The day after Oneisha Eugene’s seventh birthday, her father, a St. Lucian native, was in a car accident that deprived his brain of oxygen long enough that he temporarily lost the ability to walk, move or talk. The accident altered his well-being for the rest of his life.
“[Since] then, we basically had a very challenging life emotionally because my father was the breadwinner and glue of our family,” says Eugene, who is studying communication and conflict. “For about a year, we had to travel an hour away to Lakeland Hospital to visit him. I remember my siblings and I often had to do our homework in the hospital.”
Once her father was able to come home, he was still unable to function on his own, and her mother, who is from Dominica, had to become his primary caretaker, leaving Eugene and her two siblings to essentially take care of themselves, she says.
“As a result, my mother went through depression, and my siblings and I had to grow up and mature really fast and basically raise ourselves,” Eugene says. “But I’m very close to my mom and despite these trying times, she always expressed the desire for her children to get an education because she did not have the opportunity to do it and taught us the importance of getting an education.”
“I hope with my degree I can help relieve financial burdens and help take care of them.” – Oneisha Eugene, UCF student
While recovering at home, her father, a former construction manager, has been able to relearn some skills, such as walking, talking and cooking. Now, Eugene enjoys seeing him garden and care for their home, going for ice cream with him, and listening to him sing along to the music on the radio. Her mom has also improved some and she says they remain close and are there for one another.
“My father has gotten better but is still unable to work. Since my mom has dedicated her like to taking care of him, she’s unable to work as well, so I hope with my degree I can help relieve financial burdens and help take care of them,” she says.
Strength Through Support
Using settlement money from the car accident, Eugene’s mother would always buy whatever learning materials the New Jersey native needed when she was younger and enrolled her in tutoring, she says. But when it came to covering costs for college, without aid — such as the Black and Gold Grant, the UCF Scholars Award or the Derrick Sutton Endowed Scholarship — it wouldn’t be possible for the DirectConnect to UCF student to complete her degree and go on to pursue her goal of becoming a teacher.
“I’m studying communication and conflict because I’ve had a lot of failed friendships and relationships due to lack of communication and I can see how being a better communicator can help me in professional and general life settings,” says Eugene, who is also a member of the National Society of Leadership and Success, which helps college students build career skills.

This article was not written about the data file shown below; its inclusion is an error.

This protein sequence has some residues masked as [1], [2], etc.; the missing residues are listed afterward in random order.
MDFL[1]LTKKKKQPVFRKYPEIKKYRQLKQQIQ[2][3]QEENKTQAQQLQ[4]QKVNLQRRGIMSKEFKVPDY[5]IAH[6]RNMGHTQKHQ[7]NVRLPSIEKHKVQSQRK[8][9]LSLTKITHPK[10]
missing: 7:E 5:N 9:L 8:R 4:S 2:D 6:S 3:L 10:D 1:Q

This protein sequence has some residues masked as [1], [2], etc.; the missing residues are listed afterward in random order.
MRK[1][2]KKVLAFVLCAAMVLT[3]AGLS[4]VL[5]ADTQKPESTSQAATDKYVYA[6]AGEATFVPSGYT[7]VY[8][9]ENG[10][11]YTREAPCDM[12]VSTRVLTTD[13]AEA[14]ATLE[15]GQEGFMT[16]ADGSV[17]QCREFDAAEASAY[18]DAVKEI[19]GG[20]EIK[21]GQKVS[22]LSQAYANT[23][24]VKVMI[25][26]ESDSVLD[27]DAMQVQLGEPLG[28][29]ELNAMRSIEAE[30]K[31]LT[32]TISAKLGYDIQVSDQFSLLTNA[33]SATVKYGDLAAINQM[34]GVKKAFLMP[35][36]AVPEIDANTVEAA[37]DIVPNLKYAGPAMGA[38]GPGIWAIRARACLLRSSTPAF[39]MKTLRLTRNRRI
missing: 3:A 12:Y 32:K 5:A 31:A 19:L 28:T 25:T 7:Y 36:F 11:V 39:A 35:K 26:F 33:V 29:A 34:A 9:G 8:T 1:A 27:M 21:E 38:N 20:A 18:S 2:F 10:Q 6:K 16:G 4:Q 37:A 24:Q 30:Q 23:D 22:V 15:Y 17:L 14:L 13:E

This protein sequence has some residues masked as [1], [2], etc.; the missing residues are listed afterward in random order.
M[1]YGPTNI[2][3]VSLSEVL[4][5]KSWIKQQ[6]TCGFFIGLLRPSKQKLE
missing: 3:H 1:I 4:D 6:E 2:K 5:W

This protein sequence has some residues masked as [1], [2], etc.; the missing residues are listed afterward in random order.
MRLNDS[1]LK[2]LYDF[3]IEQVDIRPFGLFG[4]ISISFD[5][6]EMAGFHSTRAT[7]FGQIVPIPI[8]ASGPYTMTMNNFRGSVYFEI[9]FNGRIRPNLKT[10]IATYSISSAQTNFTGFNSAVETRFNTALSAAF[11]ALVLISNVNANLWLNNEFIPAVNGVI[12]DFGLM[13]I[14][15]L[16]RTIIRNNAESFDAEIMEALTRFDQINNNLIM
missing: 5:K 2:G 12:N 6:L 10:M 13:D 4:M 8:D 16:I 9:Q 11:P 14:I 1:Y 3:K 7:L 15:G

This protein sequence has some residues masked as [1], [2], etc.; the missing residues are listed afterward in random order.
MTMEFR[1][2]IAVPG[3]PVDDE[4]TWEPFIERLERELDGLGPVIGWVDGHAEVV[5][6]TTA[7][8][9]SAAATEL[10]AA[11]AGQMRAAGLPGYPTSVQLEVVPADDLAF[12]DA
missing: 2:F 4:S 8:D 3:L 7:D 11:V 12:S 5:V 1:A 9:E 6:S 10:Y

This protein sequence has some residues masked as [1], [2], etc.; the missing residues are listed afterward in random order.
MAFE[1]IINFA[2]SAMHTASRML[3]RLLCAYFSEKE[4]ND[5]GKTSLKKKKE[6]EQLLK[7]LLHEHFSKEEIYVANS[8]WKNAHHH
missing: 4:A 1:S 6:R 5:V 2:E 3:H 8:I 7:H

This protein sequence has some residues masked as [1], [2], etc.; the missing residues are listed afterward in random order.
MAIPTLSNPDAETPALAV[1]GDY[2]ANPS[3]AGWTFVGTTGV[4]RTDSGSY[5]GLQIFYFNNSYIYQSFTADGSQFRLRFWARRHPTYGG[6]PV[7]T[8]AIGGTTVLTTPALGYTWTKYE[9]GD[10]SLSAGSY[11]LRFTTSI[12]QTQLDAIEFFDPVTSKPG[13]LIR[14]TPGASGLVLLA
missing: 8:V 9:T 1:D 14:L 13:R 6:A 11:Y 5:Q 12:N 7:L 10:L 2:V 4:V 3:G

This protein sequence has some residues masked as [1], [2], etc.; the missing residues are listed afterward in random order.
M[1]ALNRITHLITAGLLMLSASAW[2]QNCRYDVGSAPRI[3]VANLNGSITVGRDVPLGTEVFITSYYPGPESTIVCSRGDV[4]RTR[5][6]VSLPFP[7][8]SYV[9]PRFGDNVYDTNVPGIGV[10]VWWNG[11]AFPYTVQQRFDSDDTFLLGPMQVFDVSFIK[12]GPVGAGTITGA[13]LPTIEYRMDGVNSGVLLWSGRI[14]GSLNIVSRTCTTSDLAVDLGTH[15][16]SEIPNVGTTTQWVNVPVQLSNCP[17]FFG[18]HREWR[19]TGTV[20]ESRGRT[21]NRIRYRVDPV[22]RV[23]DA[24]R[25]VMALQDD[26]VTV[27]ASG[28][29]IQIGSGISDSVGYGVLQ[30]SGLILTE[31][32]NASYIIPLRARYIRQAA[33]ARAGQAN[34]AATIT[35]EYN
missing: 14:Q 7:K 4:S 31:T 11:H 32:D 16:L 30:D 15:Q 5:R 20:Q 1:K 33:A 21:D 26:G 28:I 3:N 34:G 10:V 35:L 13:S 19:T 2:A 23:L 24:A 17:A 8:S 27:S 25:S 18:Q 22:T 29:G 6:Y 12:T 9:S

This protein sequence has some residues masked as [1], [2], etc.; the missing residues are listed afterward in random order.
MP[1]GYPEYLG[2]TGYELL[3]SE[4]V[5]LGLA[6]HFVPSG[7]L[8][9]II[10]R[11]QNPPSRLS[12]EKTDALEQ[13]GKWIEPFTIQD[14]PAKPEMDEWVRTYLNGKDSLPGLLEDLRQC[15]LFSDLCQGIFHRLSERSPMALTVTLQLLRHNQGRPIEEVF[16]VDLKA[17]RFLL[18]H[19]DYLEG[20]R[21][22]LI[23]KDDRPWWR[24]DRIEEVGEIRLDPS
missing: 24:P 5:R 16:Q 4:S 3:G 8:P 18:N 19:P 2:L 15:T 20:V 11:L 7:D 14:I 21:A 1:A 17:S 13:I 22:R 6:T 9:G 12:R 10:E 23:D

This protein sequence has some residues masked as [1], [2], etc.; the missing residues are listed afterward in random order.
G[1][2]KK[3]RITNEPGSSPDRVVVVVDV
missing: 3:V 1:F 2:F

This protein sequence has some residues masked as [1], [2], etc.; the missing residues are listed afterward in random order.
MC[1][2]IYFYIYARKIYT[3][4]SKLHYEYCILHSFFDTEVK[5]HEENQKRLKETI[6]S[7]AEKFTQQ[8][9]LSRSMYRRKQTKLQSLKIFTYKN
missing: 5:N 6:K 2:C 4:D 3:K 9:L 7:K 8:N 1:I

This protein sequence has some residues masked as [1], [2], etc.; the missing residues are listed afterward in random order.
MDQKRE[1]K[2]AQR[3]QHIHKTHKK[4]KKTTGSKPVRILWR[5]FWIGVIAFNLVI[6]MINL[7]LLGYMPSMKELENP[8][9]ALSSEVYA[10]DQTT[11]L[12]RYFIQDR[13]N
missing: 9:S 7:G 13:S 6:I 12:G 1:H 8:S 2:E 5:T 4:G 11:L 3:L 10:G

First-generation students are those whose parents have not earned a bachelor’s degree. Although her older brother, 27-year-old Greg Eugene ’18, earned a bachelor’s in computer engineering from UCF, she feels like she’s had to navigate her college journey on her own since their fields are so different from one another.
But their strong bond as siblings, including her older sister, 30, has helped her stay strong through their family struggles and whenever she’s felt overwhelmed with coursework.
“Strength in numbers definitely helped. We overcame a lot through laughter and jokes and our faith. Being close in age, we were able to relate to one another a lot,” says the 26 year old.
Focused on a Positive Future
Given her family’s experiences, Eugene has learned the importance of mental health awareness and has made it a priority to maintain her well-being while juggling home life, work and school. She does so by journaling, setting boundaries and taking a step back when needed, while still pushing herself to the best of her ability. She hopes to emphasize mental wellness when she leads a classroom and has already begun preparing for the necessary certification exams for the field.
“I hope to be a teacher who can revolutionize the field of teaching,” Eugene says. “I’m not looking to be a teacher who only supports students’ success in the classroom. I’m looking to connect with students emotionally and mentally to guide them to reaching self-actualization and realize their potential, which will help make them better agents in society.”
“I can’t wait to finish [my degree] and make my family proud.” – Oneisha Eugene, UCF student
Eugene has learned part of being your best self is allowing yourself time to process personal challenges to learn from them, grow and focus on the positive.
“Compared with my parents’ experience, I’m very privileged to be going to school and to be close to completing my degree in Summer 2021,” Eugene says. “I’m very appreciative of the opportunity to go to college and it’s changed my life. I’ve really been able to overcome and evolve as an individual by being persistent with my studies. I can’t wait to finish and make my family proud.”